Helpful Information about Your Pet
We hope you find this information helpful for you and your pet.
Collars – Make Sure They Fit
A properly fitting collar is important for your pet. Too loose and your pet can escape. Too tight and the collar can become embedded in your pet’s neck.
After the collar is on, place two fingers flat between your dog’s neck and the collar. The collar should not be tight on your fingers.
Then try pulling the collar off your dog’s head. If you can pull it over your dog’s ears, the collar is too loose.
Feeding Your Dog
We recommend feeding pets twice a day. There is no need to leave food down all the time for your adult dog. Refer to the manufacturer’s guidelines for the recommended amount to feed your pet.
Housetraining requires time, vigilance, patience and commitment. Consistency is key to successfully housetraining your dog or puppy. You and your new dog also need time to learn each other’s signals and routines.
Establish a routine. Take your dog out at the same time every day – for example, when he wakes up, when you arrive home from work, and before you go to bed.
Praise your dog immediately after he eliminates outdoors – you can even give him a treat. Rewarding your dog for eliminating outdoors is the only way he will know what you want him to do. While your dog is eliminating, use a word or phrase like “go potty” that you can eventually use before he eliminates to remind him of what he is supposed to be doing.
If you catch your dog in the act of eliminating in the house, do something to interrupt him like making a startling noise (be careful not to scare him). Immediately take him outside and praise him when he eliminates. Do not punish your dog for eliminating in the house.
If you find a soiled area, it is too late to correct him – dogs do not understand punishment after the fact. Do nothing but clean it up. Rubbing your dog’s nose in it will only make him afraid of you or afraid to eliminate in your presence. Cleaning the soiled area is very important because dogs are highly motivated to continue soiling areas that smell like urine or feces. If you have consistently followed the housetraining procedures and your dog continues to eliminate in the house, there may be medical or other reasons for this behavior. See ddfl.org Education/Pets/Dog Behavior Tips/Housesoiling for more information on housetraining.
Introducing Your Dog to Your New Dog
Adding another dog can bring you and your current dog more fun and companionship. However, it’s important to realize your dogs may not be best buddies at the start.
Introduce your dogs on neutral territory if possible. Have one person for each dog, and keep the dogs on leashes. Keep the leashes loose so they’re not choking. Don’t force interaction between the dogs. Give both dogs time to get comfortable. They’ll interact when they’re ready. Make the introduction positive and light-hearted. As the dogs sniff and get acquainted, encourage them in a happy tone of voice. At first, allow just a few seconds of sniffing. Then gently pull the dogs away from each other and let them walk around with their handlers. After a minute or two, you can lead the dogs back together and allow another several seconds of sniffing.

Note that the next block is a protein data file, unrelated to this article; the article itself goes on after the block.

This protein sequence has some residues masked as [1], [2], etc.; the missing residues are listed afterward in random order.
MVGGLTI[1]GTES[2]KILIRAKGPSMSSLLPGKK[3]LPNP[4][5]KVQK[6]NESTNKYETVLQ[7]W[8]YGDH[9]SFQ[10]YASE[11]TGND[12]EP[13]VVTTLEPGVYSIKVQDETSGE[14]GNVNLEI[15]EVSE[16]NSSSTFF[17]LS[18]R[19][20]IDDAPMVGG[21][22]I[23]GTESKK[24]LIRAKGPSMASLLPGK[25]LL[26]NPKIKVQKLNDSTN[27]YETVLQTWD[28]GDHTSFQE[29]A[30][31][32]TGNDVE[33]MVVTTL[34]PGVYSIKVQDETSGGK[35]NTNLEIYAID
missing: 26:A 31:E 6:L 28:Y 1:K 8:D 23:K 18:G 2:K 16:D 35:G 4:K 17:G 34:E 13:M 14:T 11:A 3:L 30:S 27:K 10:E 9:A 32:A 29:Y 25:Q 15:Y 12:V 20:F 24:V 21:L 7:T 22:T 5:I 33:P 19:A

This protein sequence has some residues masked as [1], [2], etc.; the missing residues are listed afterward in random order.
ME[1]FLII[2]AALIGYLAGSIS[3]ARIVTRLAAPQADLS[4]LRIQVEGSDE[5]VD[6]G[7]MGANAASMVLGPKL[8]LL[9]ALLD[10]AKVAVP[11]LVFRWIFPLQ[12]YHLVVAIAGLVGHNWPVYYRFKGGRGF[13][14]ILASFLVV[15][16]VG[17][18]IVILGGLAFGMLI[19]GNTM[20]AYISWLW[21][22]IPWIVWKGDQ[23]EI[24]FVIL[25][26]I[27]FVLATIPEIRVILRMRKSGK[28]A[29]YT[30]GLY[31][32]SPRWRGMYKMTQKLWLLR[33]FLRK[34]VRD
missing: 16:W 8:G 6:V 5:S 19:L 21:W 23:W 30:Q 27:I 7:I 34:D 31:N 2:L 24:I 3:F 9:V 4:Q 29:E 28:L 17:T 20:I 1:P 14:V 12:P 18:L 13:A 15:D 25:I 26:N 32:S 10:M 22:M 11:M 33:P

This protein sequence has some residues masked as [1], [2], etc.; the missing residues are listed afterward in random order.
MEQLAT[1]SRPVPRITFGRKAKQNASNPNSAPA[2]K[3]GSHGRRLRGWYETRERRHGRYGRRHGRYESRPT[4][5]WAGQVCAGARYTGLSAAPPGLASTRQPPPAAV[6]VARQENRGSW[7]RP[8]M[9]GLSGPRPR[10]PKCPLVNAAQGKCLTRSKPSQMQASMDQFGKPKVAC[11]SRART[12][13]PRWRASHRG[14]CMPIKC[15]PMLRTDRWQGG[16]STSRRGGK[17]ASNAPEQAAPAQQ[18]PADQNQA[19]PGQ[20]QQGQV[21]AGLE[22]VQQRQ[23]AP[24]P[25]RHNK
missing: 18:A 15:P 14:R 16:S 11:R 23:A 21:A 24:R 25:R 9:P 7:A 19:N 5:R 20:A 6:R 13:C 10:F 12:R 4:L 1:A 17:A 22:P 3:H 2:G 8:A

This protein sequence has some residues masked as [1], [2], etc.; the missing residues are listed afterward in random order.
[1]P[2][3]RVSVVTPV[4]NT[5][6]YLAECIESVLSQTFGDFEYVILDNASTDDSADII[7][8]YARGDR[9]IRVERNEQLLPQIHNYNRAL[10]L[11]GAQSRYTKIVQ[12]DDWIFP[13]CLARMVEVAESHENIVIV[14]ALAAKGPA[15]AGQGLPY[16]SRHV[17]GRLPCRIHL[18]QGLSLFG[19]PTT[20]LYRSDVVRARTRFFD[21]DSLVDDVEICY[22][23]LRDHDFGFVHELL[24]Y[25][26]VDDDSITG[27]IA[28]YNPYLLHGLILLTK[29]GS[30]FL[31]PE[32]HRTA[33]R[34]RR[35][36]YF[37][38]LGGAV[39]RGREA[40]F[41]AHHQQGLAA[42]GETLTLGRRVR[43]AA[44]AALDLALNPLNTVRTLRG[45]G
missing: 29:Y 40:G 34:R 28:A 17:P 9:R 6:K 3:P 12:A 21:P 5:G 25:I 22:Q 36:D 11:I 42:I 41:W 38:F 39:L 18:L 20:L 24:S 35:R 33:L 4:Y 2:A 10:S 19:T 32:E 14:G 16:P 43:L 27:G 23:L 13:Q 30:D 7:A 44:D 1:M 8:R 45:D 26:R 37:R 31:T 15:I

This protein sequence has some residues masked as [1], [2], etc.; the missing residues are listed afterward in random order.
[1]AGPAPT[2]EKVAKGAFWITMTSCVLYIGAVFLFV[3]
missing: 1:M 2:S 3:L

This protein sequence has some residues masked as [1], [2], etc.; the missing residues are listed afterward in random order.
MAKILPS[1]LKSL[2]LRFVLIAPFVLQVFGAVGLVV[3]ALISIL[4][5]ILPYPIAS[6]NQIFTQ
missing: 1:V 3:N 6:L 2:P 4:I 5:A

Closely observe the dogs’ body language. Their postures can help you understand what they’re feeling and whether things are going well or not. Loose body movements and muscles, relaxed open mouths, and play bows (when a dog puts his elbows on the ground and his hind end in the air) are all good signs that the two dogs feel comfortable. Stiff, slow body movements, tensed mouths or teeth-baring, growls and prolonged staring are all signs that a dog feels threatened or aggressive. If you see this type of body language, quickly lead the dogs apart to give them more distance from each other.
Pick up all toys, chews, food bowls and your current dog’s favorite items. When dogs are first forming a relationship, these things can cause rivalry. These items can be reintroduced after a couple of weeks, once the dogs have started to develop a good relationship.
Naming Your New Pet
You’ve adopted a new pet that already has a name. What if you do not like that name? It is easy to rename your pet. Choose a name and use it with lots of love, praise, happiness and treats. In no time, your pet will respond to his new name. Some resources suggest pairing a new name (“Sammy”) with the pet’s current name (“Fred”) for a few weeks using the pet’s current name first (“FredSammy”) then gradually move to using only the new name.
Do you have a plan for your pets in case of a disaster (tornado, flooding, etc.)? Download “Preparing Your Pets for Emergencies” to find out how to prepare a kit of pet emergency supplies and make a plan for what you will do in an emergency.